There is, therefore, no question remaining to be raised respecting George Eliot's intellectual rank. That point is settled already, as well as a like point ever was settled concerning any author during his lifetime. To determine, however, not the quantity, but the quality, not the degree, but the kind, of her power in letters and in morals, is a problem upon which something, perhaps, may still profitably be said. Indeed, an inquiry, carefully and candidly conducted, into the quality of George Eliot's influence as a novelist, ought, it

seems to me, at this time, alike on literary and on ethical grounds, to enlist the serious attention of a wide circle of readers. This inquiry may properly enough be limited to her influence as a novelist, for the reason that although she has done noteworthy work as a poet, it is through her novels chiefly, or through her poems as novels, that she has hitherto wrought upon the taste and the conscience of her age.


The present inquiry will seek to be strictly impersonal-that is to say, there will be no attempt to import an irrelevant interest into this paper, by any allusions, open or covert, to the circumstances of George Eliot's personal history. books that she has written shall be judged, as far as is possible, with no more influence admitted from the character, alleged or actual, of the writer, than if, instead of being a woman's productions, they were the foundling progeny of Dame Nature herself.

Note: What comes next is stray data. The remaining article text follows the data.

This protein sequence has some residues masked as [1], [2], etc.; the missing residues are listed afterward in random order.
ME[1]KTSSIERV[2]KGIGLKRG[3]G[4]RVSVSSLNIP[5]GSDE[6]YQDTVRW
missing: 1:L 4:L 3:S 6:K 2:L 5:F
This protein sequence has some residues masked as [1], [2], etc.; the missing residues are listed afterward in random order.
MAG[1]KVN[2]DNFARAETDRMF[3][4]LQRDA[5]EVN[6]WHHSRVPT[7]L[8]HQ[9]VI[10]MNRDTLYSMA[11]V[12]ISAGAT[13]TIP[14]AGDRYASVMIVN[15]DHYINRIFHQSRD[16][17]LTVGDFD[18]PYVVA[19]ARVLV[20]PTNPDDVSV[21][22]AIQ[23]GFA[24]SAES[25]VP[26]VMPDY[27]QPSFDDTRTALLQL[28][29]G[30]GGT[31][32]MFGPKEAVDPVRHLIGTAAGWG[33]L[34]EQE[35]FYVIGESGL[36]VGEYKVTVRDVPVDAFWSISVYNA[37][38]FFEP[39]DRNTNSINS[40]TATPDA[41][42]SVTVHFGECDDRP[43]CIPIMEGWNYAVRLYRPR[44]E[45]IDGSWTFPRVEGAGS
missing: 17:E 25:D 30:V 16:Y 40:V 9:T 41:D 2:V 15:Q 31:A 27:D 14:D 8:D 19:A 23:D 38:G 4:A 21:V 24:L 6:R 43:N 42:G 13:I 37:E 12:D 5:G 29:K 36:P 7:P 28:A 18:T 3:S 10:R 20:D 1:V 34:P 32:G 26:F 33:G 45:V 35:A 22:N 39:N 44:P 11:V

Adam Bede" was the first work of the author that attracted wide public attention. This was published in 1858. Inseparably water-lined into its literary texture was a certain element not literary, well calculated to raise among religious readers of the book two quite different opinions of its quality. One can, in fact, easily imagine that its early fortune in this respect may have been, in some degree, like what afterward befell "Ecce Homo," when that stumbling-block to the theologians was first given to the world. There must, on the one hand, we should say, have been religious readers not a few to welcome "Adam Bede" as they had previously welcomed "The Wide, Wide World," as they subsequently welcomed "The Schönberg-Cotta Family." Such readers would see in it gospel enough,— gospel pure, and sweet, and orthodox,-to fit it for a place in the Sunday school library, or for circulation by the evangelical propaganda. On the other hand, a different class of religious readers must as naturally have thought that they discovered a quite predominant literary and artistic interest in the author's conduct of her story, which separated her, in her own individual sympathy, from the exquisitely represented religious spirit of some of her principal characters. These less credulous